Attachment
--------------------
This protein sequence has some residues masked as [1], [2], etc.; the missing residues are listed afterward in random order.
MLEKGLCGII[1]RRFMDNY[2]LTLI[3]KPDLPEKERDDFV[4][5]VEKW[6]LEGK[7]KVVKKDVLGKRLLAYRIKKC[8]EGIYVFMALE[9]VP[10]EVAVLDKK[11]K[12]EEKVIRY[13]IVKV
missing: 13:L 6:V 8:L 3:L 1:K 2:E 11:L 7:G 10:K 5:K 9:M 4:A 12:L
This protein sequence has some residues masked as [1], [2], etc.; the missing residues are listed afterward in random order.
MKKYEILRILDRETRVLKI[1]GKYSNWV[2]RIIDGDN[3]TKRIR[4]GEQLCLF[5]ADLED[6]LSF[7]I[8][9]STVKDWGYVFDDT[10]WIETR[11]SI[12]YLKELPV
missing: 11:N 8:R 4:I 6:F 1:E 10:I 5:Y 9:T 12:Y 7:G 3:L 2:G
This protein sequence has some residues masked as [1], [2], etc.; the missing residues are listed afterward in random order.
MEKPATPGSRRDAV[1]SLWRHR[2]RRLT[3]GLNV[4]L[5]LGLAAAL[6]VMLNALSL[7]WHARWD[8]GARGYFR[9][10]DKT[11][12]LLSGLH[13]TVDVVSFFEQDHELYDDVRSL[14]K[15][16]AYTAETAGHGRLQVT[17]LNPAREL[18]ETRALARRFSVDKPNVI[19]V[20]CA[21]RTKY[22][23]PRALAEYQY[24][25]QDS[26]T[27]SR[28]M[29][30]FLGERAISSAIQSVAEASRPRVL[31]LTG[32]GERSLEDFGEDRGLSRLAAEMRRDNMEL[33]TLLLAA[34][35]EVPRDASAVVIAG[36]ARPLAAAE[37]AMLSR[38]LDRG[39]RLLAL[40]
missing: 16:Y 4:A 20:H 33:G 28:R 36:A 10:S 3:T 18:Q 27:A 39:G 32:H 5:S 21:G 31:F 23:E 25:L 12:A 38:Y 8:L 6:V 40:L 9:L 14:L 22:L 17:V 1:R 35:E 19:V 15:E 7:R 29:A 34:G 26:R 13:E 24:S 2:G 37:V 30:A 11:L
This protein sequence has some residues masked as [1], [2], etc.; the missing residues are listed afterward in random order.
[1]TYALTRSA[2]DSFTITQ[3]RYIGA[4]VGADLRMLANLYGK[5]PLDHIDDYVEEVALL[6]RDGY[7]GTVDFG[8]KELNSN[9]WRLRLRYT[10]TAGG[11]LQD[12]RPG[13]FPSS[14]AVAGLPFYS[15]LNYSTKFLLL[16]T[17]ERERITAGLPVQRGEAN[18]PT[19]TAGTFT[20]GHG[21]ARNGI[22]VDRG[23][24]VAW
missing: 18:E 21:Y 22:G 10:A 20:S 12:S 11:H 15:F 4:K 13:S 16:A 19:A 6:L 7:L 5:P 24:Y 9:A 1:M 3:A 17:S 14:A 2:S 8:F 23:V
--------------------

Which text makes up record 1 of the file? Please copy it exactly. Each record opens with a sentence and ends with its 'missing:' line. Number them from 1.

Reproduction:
This protein sequence has some residues masked as [1], [2], etc.; the missing residues are listed afterward in random order.
MLEKGLCGII[1]RRFMDNY[2]LTLI[3]KPDLPEKERDDFV[4][5]VEKW[6]LEGK[7]KVVKKDVLGKRLLAYRIKKC[8]EGIYVFMALE[9]VP[10]EVAVLDKK[11]K[12]EEKVIRY[13]IVKV
missing: 13:L 6:V 8:L 3:L 1:K 2:E 11:L 7:G 10:K 5:K 9:M 4:A 12:L